Byron Bits 8: Juan & Older Women

Anne-Louise Ger­maine Neck­er (Mme. de Staël) in her ear­ly ’40s’ Por­trait by Marie-Éléonore Gode­froid

She was not old, nor young, nor at the years
Which cer­tain peo­ple call a ‘cer­tain Age,‘
Which yet the most uncer­tain age appears…

Lord Byron, Bep­po xxii (1817)

Byron’s verse brought many expres­sions into com­mon use. Although “a woman of a cer­tain age” (from the French expres­sion “une femme d’un cer­tain âge”) is cit­ed first in the 1760s, it was Byron’s use here and in Don Juan itself, when he describes the seraglio in Con­stan­tino­ple in Can­to VI, that seems to have made this cir­cum­lo­cu­tion pop­u­lar. Dick­ens lat­er picked it up, too.

Byron gave him­self a license to make jokes out of almost any­thing; but there is lit­tle doubt that some of his best friends and truest lovers were old­er women. So, I argue in this short record­ed talk, it’s per­haps no sur­prise that Juan, too, is often in their expe­ri­enced hands.

Of course, I treat the issue with the seri­ous­ness due to any lit­er­ary crit­i­cism.

May I add, while you’re here, that if you don’t know much of Mme de Staël, it will repay your effort to do some research. She was the bril­liant daugh­ter of bril­liant par­ents: Suzanne Chur­chod — a famous host­ess and phil­an­thropist — and Jacques Neck­er, the bril­liant but twice(!)-mistreated Direc­tor-Gen­er­al (Finance Min­is­ter) of Louis XVI and a hero of good gov­er­nance. She was a strong, opin­ion­at­ed woman whose clever rid­dles Byron pre­tend­ed not to under­stand — such as her remark that Napoleon was ‘not so much a man as a sys­tem’ — but he admired her intel­lec­tu­al ener­gy and her forth­right­ness and was grate­ful for her kind­ness to him, and con­tin­u­ing sup­port, dur­ing and after his messy sep­a­ra­tion and exile.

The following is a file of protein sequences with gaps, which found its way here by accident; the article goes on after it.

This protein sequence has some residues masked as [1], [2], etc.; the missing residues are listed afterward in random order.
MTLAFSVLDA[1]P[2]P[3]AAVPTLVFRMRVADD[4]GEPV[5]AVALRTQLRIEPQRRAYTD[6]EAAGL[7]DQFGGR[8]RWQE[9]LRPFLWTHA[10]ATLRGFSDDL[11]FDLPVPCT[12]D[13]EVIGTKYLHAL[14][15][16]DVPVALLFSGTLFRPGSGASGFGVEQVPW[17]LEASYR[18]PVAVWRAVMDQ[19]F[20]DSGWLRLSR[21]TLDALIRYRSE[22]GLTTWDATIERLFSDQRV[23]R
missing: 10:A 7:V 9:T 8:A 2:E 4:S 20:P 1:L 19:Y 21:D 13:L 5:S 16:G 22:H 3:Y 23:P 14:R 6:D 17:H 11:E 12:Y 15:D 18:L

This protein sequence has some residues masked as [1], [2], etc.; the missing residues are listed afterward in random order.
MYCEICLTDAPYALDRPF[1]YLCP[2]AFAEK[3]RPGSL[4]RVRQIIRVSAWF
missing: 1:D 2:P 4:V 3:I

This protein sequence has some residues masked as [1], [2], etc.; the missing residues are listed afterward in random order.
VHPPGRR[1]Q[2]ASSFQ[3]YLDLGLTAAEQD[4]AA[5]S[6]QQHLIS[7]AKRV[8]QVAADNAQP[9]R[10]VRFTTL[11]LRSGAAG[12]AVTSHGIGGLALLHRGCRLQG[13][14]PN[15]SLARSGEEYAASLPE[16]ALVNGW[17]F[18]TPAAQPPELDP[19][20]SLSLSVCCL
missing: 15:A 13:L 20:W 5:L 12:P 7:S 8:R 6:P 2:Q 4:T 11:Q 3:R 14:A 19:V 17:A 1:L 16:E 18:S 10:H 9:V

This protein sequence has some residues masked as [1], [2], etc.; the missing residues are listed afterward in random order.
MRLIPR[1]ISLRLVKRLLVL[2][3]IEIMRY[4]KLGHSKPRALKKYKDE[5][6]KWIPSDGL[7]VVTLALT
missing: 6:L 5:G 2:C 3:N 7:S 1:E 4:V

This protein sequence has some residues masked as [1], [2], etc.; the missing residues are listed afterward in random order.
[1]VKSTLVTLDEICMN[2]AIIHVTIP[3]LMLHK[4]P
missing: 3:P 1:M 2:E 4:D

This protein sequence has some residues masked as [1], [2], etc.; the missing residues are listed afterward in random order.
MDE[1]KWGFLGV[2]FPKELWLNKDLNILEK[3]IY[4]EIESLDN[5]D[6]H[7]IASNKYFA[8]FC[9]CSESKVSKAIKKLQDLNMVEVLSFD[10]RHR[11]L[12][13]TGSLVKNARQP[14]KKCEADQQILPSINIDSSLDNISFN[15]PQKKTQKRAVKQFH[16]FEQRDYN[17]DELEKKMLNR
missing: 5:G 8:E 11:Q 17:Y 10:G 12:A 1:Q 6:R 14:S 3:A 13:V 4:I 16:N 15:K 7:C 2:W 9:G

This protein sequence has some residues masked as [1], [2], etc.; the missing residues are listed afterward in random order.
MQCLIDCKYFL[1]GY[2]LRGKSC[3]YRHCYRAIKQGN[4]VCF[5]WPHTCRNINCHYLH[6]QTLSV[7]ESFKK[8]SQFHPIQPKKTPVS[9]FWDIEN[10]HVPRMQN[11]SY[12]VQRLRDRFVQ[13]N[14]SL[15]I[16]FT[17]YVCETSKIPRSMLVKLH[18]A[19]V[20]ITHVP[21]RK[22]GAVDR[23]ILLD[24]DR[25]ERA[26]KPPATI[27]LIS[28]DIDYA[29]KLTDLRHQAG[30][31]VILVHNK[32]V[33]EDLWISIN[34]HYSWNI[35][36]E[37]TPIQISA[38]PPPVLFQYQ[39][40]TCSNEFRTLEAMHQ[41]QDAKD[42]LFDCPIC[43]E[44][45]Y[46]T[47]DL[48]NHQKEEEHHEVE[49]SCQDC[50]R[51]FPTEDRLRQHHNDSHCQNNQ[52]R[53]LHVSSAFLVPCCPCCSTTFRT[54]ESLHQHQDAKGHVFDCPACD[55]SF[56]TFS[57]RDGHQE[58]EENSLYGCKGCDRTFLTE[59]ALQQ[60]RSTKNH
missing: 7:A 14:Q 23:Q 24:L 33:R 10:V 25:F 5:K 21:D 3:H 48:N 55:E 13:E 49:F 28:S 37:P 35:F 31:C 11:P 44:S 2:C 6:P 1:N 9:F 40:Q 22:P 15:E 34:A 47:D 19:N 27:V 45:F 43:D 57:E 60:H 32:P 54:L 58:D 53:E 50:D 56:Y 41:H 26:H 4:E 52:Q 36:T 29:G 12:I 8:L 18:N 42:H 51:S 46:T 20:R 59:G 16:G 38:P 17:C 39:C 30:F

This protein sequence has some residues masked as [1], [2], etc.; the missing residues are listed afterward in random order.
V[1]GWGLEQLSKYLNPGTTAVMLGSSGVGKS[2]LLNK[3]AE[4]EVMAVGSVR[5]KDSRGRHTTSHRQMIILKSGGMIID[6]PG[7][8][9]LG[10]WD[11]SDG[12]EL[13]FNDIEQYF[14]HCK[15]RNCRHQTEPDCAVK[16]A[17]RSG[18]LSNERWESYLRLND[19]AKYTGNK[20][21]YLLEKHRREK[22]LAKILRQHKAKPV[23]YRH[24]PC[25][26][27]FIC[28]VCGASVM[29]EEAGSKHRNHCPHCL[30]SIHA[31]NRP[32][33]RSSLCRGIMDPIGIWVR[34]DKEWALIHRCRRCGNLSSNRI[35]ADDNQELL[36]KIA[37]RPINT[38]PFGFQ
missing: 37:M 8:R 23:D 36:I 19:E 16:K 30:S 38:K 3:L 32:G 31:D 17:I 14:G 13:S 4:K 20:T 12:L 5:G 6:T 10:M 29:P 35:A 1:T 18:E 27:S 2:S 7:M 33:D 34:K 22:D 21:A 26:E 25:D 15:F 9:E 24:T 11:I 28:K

As usu­al, please lis­ten to the record­ing below and/ or fol­low along with the text that you can also down­load (below).

BB8.MP3 (about 11Mb) — Click to lis­ten or down­load

Please let me know in the com­ments if you enjoyed — or did not enjoy — this brief talk. As Byron remarks at the end of Can­to I of Don Juan, whether I make any more of these is up to your approval entire­ly.

Byron fan (not fanatic); poetry lover (not tragic); doctor of melancholia (not gloom).

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